Gastrointestinal disorders (most commonly vomiting and diarrhea) appear to be common in cats with diabetes. A study found 30% of participating cats to have some gastrointetestinal problems; the most common one was vomiting, with 50% of the GI cases reporting this as a symptom.
When vomiting occurs, it is possible to have dehydration and/or possible hypoglycemia. Some of what you are basing the insulin dose on is the eaten food going through the digestive process; when it's not digested or only partly digested, you have a mismatch of food and insulin. If you're having a particularly rough time with vomiting episodes, you may want to talk with your vet about decreasing the insulin a bit temporarily to avoid possible hypos until the situation with the vomiting is resolved.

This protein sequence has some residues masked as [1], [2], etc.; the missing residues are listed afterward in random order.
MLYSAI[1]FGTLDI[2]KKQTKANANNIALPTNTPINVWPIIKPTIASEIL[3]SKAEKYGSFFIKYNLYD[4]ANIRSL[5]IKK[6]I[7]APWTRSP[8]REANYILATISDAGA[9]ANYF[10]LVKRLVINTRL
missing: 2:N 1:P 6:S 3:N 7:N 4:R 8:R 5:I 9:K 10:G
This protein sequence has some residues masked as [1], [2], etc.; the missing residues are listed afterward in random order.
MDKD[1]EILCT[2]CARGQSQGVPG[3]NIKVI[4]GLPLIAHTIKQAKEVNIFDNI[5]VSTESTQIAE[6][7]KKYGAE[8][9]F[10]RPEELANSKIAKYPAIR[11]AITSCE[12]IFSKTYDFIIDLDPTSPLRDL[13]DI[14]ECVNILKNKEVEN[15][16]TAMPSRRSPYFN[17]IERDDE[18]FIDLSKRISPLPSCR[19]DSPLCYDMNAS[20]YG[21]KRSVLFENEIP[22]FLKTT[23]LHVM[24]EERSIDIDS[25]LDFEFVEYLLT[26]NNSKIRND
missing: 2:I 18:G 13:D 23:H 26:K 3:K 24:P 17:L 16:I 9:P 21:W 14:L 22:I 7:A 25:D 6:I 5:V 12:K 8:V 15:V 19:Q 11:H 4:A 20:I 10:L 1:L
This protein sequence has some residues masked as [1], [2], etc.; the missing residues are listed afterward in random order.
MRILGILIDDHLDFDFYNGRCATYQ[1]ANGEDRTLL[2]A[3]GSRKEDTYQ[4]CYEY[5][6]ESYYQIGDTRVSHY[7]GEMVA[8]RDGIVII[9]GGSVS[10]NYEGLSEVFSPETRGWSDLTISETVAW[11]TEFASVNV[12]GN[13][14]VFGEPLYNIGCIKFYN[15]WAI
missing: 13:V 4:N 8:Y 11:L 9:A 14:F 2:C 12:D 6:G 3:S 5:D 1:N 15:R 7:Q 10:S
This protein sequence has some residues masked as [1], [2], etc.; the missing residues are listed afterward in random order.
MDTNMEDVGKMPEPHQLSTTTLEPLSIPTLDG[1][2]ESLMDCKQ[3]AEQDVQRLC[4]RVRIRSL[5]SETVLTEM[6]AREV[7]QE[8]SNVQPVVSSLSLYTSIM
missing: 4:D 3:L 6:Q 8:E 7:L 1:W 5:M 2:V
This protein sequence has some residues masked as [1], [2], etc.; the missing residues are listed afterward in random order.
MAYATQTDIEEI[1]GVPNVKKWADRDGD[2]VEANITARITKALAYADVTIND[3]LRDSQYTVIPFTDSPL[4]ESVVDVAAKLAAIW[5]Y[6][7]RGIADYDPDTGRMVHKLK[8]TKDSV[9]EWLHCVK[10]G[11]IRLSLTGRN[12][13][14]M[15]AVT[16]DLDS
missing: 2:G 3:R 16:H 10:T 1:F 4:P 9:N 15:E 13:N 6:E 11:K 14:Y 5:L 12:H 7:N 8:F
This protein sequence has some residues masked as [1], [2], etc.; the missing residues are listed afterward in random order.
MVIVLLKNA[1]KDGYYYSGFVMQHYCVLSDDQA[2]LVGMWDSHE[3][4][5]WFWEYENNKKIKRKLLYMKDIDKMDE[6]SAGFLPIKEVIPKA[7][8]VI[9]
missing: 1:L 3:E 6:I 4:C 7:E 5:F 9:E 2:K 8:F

- Effect of Renal Failure on Gastrointestinal Physiology in Dogs WSAVA 2002
- Dog ear infection
- Pancreatitis in dogs
- Ivermectin for dogs
- How long are dogs pregnant
- Why do dogs eat grass
- Purina dog chow coupons
- Gastrointestinal Signs in Endocrine Diseases-Dogs & Cats-Provet UK
- Merck Veterinary Manual-Drugs Used to Control (Antiemetic) or Stimulate (Emetic) Vomiting
- Pet Education.com-Drs. Foster & Smith-Sodium & Chloride Deficiency in Vomiting
- Pet Education.com-Drs. Foster & Smith-Potassium Deficiency & Vomiting